Thus living in the shadows has two advantages despite the many disadvantages. First one can avoid detection and enjoy quite a bit of freedom to explore the taboo, and second it makes one harmless to other people because no one really knows you and they can project whatever they want onto your blank screen.

I’m aware that it is my next and most powerful lesson to genuinely, from the heart, believe that I have the same right to be as anyone else. It is a concept that still feels heretical. I know I have unique talents and strong character traits but I still have the feeling that coming from me it is inappropriate. I don’t feel genuinely born into this world yet. I have much work to do on rebirth! I remember about 20 years ago when Rebirthing was a trendy therapeutic modality. I suspect it died along with many New Age modalities but there was indeed a need for it even if the technique was somewhat na├»ve.

I’m taking more notice of the many ways I avoid calling too much attention to myself. “Too much,” is the operative word. One should look good, be competent, be hardworking, pay one’s bills and be responsible but not be too talented, too good looking or make more money than one needs to survive.

Recently I’ve come to the realization that my problems with work and money are the result of this foundational belief that it is dangerous to stand out from the crowd. When standing in a queue one should not be either in front or in the rear but somewhere toward the end of the middle. This is a difficult role to play in a world that encourages competitiveness and the drive to reach the top of the social ladder.

This unconscious belief explains the mystery of why I’ve pursued but never been able to work in an environment that I would thrive in or make enough money to go beyond basic survival. I fear buying beautiful things for the house, or myself because it’s a dangerous indulgence that I’ll be punished for. Of course I often buy things I want anyway but it is like an act of rebellion and I feel that it will have consequences. It’s a rush of freedom to go on a spending spree. It feels wonderful. I’m like an escaped dog in a fast trot pulling its broken chain through the neighborhood, refusing to think about the consequences at the end of its spree. Even so I don’t go on truly extravagant sprees. That would be way too dangerous.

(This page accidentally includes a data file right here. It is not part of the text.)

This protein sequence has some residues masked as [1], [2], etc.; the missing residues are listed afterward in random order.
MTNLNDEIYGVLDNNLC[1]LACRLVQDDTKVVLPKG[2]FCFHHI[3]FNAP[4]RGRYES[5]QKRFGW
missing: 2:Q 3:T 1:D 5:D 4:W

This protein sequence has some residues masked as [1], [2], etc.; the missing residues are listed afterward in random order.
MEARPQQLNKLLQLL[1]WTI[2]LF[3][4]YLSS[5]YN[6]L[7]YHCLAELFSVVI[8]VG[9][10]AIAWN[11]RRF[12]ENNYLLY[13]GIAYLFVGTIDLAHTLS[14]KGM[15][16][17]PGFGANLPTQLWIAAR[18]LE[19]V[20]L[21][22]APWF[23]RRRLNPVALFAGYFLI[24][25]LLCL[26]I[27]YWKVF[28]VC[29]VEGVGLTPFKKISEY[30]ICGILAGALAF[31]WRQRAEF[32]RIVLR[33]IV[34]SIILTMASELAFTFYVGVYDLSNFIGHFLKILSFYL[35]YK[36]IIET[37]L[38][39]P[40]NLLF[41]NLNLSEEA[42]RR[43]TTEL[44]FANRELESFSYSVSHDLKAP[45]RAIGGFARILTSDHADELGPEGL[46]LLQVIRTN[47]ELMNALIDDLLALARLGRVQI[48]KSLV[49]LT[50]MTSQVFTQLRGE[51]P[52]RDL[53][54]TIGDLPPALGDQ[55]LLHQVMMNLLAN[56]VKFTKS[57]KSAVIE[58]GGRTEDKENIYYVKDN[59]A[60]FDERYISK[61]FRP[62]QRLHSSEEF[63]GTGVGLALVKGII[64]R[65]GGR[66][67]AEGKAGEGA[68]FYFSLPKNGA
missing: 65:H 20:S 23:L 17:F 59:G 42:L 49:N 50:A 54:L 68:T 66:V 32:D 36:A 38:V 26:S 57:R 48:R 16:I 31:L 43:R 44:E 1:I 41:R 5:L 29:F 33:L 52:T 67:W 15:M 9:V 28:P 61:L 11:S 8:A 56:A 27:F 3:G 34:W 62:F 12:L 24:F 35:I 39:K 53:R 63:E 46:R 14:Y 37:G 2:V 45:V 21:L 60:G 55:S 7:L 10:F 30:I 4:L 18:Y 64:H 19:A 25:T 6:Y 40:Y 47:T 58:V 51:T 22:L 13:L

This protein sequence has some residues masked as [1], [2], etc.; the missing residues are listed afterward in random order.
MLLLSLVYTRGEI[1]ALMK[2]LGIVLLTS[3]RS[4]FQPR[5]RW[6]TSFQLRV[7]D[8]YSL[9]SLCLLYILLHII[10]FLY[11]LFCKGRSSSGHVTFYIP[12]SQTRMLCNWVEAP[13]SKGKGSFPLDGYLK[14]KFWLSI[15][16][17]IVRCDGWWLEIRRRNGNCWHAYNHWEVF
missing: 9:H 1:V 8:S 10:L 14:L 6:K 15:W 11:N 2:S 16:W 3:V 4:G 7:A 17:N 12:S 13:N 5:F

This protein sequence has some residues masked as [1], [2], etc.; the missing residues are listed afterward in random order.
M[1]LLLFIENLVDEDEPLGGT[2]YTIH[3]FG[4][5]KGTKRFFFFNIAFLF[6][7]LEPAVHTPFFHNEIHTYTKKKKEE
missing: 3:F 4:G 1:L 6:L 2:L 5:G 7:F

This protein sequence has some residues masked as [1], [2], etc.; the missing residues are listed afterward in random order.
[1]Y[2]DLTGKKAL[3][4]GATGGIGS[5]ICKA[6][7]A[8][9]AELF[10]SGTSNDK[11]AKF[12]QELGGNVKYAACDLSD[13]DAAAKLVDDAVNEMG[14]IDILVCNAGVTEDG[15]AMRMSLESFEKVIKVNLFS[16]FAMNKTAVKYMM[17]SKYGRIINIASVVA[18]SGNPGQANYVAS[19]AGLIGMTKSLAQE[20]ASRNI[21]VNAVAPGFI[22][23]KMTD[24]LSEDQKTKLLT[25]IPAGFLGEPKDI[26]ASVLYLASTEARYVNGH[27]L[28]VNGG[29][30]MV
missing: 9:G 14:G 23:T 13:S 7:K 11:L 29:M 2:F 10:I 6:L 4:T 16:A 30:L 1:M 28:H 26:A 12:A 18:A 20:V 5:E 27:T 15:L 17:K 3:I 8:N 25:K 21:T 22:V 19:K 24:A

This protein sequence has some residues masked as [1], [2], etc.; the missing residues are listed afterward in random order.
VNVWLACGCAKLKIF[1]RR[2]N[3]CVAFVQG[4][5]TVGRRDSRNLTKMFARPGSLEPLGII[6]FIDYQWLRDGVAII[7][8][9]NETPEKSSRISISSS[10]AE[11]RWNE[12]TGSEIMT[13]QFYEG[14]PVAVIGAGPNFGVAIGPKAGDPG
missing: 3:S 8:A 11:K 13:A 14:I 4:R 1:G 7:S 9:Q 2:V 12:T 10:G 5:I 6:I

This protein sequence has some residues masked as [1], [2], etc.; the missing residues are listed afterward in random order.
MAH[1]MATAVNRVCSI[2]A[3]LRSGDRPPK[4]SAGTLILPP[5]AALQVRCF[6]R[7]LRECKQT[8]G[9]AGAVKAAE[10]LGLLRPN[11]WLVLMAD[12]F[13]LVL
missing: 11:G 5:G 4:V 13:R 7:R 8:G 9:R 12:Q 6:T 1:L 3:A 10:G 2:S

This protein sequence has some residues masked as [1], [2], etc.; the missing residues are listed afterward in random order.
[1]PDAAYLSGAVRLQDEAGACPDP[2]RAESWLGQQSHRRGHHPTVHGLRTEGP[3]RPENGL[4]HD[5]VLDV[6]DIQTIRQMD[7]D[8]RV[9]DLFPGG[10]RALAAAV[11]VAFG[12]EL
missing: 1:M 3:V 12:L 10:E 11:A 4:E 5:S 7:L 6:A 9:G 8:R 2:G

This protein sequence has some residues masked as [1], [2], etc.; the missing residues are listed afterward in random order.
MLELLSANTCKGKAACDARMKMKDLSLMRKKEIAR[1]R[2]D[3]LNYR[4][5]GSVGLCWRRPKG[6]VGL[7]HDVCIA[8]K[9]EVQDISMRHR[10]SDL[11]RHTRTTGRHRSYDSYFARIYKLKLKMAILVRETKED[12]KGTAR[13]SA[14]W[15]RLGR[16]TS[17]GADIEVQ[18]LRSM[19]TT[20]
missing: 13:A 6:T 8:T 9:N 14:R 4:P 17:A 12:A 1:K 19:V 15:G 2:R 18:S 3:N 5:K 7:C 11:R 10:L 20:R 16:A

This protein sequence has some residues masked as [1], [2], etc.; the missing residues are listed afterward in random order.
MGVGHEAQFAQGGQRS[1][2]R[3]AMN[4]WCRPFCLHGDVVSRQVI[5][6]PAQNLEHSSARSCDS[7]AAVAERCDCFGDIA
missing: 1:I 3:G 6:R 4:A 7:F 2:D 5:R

I strongly believe that anything that ancestors have not finished or resolved is the living generation’s inheritance. Whether or not one believes in karma doesn’t matter. The ancestors rule the unconscious. Sometimes the ancestors go so far back that they are not even included in the story we are told. This applies to cultures, tribes and nationalities as well as families.

I will probably never know just who my ancestors were. Too much was hidden and misrepresented. I know that my mother’s father was very sensitive about race. My grandfather gave us an Irish name but I suspect this was only the storefront. The Irish part is undeniable, but I’m pretty sure there was more to the story. He had a great sensitivity about color and culture. He didn’t like my mother to spend too much time in the sun because she tanned very dark and with her straight dark hair looked like a Mexican or Indian child. He also became upset with me, when in my early teens I developed a fascination with Mexican and Navajo style dresses. I was always drawn to everything coming from parts of the world our family was supposed to reject. My first school friend was Mexican and Catholic and my parents didn’t approve. Their disapproval didn’t faze me. I always secretly did what I wanted but didn’t argue. Avoiding attention was also a way of having what I wanted in spite of taboos. This wasn’t about rebellion, however. It just had a right feeling and I’ve always done what felt right. My grandmother, on the other hand, didn’t even want to be Irish. She insisted that her ancestors were Scottish and English. However, when I looked on the map for the European town they were reputed to be from, it was in Ireland.